Elizabeth Bailey Weil lists her job title at Twitter as "Head of Culture," and we're not really sure what that means. Thankfully, a profile of sorts in Thursday's Wall Street Journal offers some clues. After joining the company in 2009 to help handle mergers and acquisitions, Weil floated the idea of creating the position to her boss and Twitter's CEO Dick Costolo, and he gave it the go-ahead. From The Journal's description Weil's job consists partly of creating "branded goods to bolster employee morale" and "to make a rapidly expanding company feel small." The lynchpin and presumable inspiration is an old-timey letterpress that Weil runs out of her garage:
[Weil] pens welcome notes on her hand-made stationery to all new Twitter employees. By her account, she's done about 600.
Paper has a particular appeal for those who spend hours at a time in front of a screen. Much of the recent small-stationery resurgence has taken place in letterpress printing, a method that uses raised type to make a deep impression in thick paper, creating a substantial, textured object. "You can pet it," says Ms. Weil.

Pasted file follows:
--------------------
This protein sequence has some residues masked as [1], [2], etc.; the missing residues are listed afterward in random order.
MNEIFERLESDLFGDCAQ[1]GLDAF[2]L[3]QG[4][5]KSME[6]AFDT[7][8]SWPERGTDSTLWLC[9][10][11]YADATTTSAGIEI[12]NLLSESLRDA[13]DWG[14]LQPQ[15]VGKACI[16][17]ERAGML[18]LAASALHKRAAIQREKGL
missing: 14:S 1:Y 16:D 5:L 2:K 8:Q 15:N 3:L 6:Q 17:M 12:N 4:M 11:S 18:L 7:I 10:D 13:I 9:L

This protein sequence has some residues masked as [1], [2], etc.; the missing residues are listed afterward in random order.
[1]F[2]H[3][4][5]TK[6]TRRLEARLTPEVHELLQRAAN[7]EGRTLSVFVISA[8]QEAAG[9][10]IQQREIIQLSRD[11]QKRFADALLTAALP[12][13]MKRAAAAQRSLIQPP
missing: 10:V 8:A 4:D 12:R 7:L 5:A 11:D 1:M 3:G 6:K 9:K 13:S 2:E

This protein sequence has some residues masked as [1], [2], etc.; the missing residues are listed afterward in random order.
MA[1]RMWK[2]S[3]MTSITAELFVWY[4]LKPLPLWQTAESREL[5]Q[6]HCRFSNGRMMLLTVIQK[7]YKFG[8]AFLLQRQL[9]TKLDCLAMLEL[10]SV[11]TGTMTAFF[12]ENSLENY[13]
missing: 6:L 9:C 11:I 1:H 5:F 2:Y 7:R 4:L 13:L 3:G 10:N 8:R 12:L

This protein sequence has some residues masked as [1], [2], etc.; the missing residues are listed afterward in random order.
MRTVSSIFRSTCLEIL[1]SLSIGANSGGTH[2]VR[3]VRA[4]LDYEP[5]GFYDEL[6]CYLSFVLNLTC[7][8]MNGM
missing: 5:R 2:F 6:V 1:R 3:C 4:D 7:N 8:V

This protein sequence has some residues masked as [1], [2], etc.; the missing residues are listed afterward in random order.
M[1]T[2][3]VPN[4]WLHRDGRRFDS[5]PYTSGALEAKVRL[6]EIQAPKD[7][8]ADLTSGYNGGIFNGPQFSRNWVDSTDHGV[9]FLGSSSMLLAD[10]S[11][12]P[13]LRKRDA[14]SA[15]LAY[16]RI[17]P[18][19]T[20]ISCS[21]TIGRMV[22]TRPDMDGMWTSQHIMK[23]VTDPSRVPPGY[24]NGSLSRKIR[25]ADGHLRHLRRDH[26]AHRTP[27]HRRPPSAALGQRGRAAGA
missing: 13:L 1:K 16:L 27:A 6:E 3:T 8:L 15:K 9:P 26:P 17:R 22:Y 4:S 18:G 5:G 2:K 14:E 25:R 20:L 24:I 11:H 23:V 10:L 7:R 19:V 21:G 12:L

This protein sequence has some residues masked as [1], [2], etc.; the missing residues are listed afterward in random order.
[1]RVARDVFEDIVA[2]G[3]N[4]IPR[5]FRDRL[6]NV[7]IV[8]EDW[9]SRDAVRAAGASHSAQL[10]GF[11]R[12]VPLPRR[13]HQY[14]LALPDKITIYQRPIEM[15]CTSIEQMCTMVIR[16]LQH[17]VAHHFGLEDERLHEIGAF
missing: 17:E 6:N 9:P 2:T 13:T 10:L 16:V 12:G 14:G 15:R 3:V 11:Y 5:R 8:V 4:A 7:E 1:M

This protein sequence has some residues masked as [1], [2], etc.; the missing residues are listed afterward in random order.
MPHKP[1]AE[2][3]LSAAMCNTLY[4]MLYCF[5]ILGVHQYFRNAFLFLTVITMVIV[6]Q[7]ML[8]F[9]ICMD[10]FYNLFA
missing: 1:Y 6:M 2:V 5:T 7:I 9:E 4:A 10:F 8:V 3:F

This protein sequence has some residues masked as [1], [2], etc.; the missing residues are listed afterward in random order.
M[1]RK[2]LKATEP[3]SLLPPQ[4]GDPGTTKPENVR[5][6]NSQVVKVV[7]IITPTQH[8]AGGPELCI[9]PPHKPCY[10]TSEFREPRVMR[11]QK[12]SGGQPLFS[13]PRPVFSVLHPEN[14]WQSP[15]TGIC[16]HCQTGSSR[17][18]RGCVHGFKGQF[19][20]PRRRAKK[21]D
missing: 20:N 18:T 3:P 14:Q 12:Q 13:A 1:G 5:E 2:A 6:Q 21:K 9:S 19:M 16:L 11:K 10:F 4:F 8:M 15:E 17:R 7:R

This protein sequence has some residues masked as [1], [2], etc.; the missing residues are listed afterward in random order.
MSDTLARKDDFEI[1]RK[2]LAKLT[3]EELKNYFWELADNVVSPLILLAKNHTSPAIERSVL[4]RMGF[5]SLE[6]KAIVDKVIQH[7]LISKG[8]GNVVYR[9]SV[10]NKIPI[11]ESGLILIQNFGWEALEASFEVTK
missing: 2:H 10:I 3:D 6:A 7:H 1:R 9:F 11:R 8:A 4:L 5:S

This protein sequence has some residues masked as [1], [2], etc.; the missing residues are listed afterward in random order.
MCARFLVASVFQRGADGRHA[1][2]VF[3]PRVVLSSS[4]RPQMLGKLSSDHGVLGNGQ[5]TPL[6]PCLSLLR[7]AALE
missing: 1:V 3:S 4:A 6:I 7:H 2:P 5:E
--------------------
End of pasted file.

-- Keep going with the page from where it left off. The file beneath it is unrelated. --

The fact that Twitter keeps it real the dead-tree way doesn't come as a huge surprise. Recently departed Twitter co-founder Biz Stone has championed the idea of keeping the intimate feel live as the company turned from a start-up into a corporation. When the company started blowing up, he talked openly about keeping things humble at Twitter HQ.
"We focus a lot on culture specifically at Twitter because of this spotlight," Stone told The Guardian around the time Weil joined the company in 2009. "We don't want to end up like the child actor who found success early and grew up all weird and freaky. We want to remain OK; just because we found success early and in many ways got lucky doesn't mean we're all a bunch of geniuses. It means what it means."
This article is from the archive of our partner The Wire.
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